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young children

Both inflammatory and regulatory cytokine responses to malaria are blunted with increasing age in highly exposed children

January 3, 2018 - 14:43 -- Open Access
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Author(s): 
Lila Farrington, Hilary Vance, Margaret E. Feeney, et al.
Reference: 
Malaria Journal 2017 16:499, 29 December 2017

Together these data suggest that there is a profound blunting of the cytokine and chemokine response to malaria among older children residing in endemic settings, which may be due to repeated malaria exposure, intrinsic age-based differences in the immune response, or both.

Socio-economic determinants of ownership and use of treated bed nets in Nigeria: results from a cross-sectional study in Cross River and Bauchi States in 2011

August 20, 2014 - 06:52 -- Open Access
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Author(s): 
Eteng M, Mitchell S, Garba L, Ana O, Liman M, Cockcroft A, Andersson N
Reference: 
Malaria Journal 2014, 13 :316 (13 August 2014)

Despite a recent campaign to distribute treated bed nets, disadvantaged households were less likely to possess them and to use them for young children.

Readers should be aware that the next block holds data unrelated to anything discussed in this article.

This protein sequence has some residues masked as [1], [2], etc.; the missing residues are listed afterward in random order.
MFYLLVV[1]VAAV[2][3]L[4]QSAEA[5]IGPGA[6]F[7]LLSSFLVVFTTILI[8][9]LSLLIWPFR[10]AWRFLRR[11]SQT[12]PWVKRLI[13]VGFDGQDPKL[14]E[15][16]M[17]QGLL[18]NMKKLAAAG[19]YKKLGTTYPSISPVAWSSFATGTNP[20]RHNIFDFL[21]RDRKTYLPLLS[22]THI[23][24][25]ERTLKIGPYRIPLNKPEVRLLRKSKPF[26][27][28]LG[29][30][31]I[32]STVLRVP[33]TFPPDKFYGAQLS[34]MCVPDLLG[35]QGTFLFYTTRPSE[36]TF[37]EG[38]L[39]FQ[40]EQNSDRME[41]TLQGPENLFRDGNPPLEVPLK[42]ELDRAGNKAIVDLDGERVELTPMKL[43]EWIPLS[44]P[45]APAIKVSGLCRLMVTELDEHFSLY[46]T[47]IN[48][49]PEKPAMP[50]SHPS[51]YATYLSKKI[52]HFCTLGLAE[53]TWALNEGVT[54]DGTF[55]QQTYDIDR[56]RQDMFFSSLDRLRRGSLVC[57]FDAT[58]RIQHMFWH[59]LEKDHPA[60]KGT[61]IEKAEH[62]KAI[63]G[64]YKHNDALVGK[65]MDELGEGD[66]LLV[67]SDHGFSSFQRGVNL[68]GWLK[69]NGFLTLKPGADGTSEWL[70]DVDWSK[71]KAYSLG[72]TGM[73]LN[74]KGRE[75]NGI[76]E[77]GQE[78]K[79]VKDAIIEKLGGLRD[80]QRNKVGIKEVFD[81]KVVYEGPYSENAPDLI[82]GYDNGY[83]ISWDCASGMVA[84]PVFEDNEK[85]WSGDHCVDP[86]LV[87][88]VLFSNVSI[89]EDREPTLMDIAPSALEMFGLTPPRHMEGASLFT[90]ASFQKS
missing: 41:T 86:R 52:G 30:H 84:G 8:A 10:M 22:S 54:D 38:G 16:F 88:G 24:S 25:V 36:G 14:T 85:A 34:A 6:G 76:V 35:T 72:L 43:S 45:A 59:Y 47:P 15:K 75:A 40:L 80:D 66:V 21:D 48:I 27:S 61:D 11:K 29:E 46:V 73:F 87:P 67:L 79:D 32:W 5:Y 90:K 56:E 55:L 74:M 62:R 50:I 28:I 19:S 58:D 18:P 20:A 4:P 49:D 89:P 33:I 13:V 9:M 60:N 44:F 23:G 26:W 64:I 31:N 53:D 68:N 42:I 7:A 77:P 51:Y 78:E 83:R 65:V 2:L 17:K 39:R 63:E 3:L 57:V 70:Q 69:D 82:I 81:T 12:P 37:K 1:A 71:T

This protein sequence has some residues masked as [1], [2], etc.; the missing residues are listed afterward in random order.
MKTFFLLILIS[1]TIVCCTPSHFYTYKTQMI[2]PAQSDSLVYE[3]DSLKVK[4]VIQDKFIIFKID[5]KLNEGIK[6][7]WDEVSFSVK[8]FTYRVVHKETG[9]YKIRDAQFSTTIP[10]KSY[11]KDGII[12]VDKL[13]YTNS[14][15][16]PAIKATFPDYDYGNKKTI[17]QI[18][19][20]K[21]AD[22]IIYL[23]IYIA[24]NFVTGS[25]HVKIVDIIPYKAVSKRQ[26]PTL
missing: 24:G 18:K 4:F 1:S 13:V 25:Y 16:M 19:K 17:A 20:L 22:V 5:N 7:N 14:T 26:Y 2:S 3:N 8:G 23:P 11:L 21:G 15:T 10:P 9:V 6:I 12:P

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Open Access | Falciparum malaria in young children of rural Burkina Faso: comparison of survey data in 1999 with 2009

October 13, 2011 - 07:36 -- Kabogo Ndegwa
Author(s): 
Beiersmann C, Bountogo M, Tiendrebeogo J, De Allegri M, Louis VR, Coulibaly B, Ye M, Mueller O
Reference: 
Malaria Journal 2011, 10:296 (11 October 2011)

MalariaWorldThe reduction in malaria prevalence in young children observed between 1999 and 2009 in a rural and formerly malaria holoendemic area of Burkina Faso is likely attributable to the increase in ITN availability and utilization over time.

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Open Access | Is staying overnight in a farming hut a risk factor for malaria infection in a setting with insecticide-treated bed nets in rural Laos?

December 29, 2010 - 11:36 -- Kabogo Ndegwa
Author(s): 
Open Access | Is staying overnight in a farming hut a risk factor for malaria infection in a setting with insecticide-treated bed nets in rural Laos?
Reference: 
Malaria Journal 2010, 9:372 (23 December 2010)

This study showed that staying overnight in farming huts was not associated with an increased risk of malaria infection in the setting where ITNs were widely used in farming huts.

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